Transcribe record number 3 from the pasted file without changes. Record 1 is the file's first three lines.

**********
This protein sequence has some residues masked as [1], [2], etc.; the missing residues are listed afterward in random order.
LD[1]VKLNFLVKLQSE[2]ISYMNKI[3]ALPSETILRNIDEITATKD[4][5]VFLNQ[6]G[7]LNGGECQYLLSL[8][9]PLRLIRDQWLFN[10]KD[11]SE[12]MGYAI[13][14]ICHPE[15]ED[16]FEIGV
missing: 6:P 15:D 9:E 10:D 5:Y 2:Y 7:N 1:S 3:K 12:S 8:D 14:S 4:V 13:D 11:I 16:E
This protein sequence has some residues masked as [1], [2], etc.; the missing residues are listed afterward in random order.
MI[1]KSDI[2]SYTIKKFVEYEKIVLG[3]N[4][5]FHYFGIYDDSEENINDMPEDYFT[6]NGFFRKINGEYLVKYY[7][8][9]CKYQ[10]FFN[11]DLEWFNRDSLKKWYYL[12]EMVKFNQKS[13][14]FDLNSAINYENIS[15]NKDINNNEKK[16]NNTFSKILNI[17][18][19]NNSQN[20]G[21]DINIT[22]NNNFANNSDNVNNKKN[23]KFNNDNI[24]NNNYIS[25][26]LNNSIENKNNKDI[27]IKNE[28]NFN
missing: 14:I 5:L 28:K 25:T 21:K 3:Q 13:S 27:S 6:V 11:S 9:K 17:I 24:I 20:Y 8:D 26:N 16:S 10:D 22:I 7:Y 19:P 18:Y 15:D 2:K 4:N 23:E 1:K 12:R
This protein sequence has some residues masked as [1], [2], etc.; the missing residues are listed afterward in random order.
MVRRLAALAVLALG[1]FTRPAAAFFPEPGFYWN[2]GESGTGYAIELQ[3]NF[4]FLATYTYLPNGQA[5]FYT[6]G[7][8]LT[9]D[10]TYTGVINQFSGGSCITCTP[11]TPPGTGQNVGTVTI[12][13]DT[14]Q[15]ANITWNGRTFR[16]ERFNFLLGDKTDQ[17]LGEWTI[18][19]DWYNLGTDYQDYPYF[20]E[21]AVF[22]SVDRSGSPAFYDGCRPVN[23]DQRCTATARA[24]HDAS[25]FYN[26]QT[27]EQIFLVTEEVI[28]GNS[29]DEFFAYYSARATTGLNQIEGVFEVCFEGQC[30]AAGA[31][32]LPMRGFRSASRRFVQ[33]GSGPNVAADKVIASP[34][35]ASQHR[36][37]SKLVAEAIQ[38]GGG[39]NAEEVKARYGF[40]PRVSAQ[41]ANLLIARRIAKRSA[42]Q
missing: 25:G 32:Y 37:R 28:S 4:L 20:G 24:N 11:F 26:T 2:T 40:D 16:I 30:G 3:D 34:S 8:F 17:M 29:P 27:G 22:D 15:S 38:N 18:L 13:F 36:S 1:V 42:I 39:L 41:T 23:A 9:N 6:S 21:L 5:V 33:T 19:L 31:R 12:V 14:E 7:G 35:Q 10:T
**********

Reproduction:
This protein sequence has some residues masked as [1], [2], etc.; the missing residues are listed afterward in random order.
MVRRLAALAVLALG[1]FTRPAAAFFPEPGFYWN[2]GESGTGYAIELQ[3]NF[4]FLATYTYLPNGQA[5]FYT[6]G[7][8]LT[9]D[10]TYTGVINQFSGGSCITCTP[11]TPPGTGQNVGTVTI[12][13]DT[14]Q[15]ANITWNGRTFR[16]ERFNFLLGDKTDQ[17]LGEWTI[18][19]DWYNLGTDYQDYPYF[20]E[21]AVF[22]SVDRSGSPAFYDGCRPVN[23]DQRCTATARA[24]HDAS[25]FYN[26]QT[27]EQIFLVTEEVI[28]GNS[29]DEFFAYYSARATTGLNQIEGVFEVCFEGQC[30]AAGA[31][32]LPMRGFRSASRRFVQ[33]GSGPNVAADKVIASP[34][35]ASQHR[36][37]SKLVAEAIQ[38]GGG[39]NAEEVKARYGF[40]PRVSAQ[41]ANLLIARRIAKRSA[42]Q
missing: 25:G 32:Y 37:R 28:S 4:L 20:G 24:N 11:F 26:T 2:T 40:D 16:I 30:G 3:D 34:S 8:F 17:M 29:P 27:G 22:D 15:S 38:N 18:L 13:F 36:S 1:V 42:I 39:L 41:T 23:A 9:N 6:S 21:L 5:V 33:T 19:L 31:R 12:V 14:E 7:G 35:Q 10:T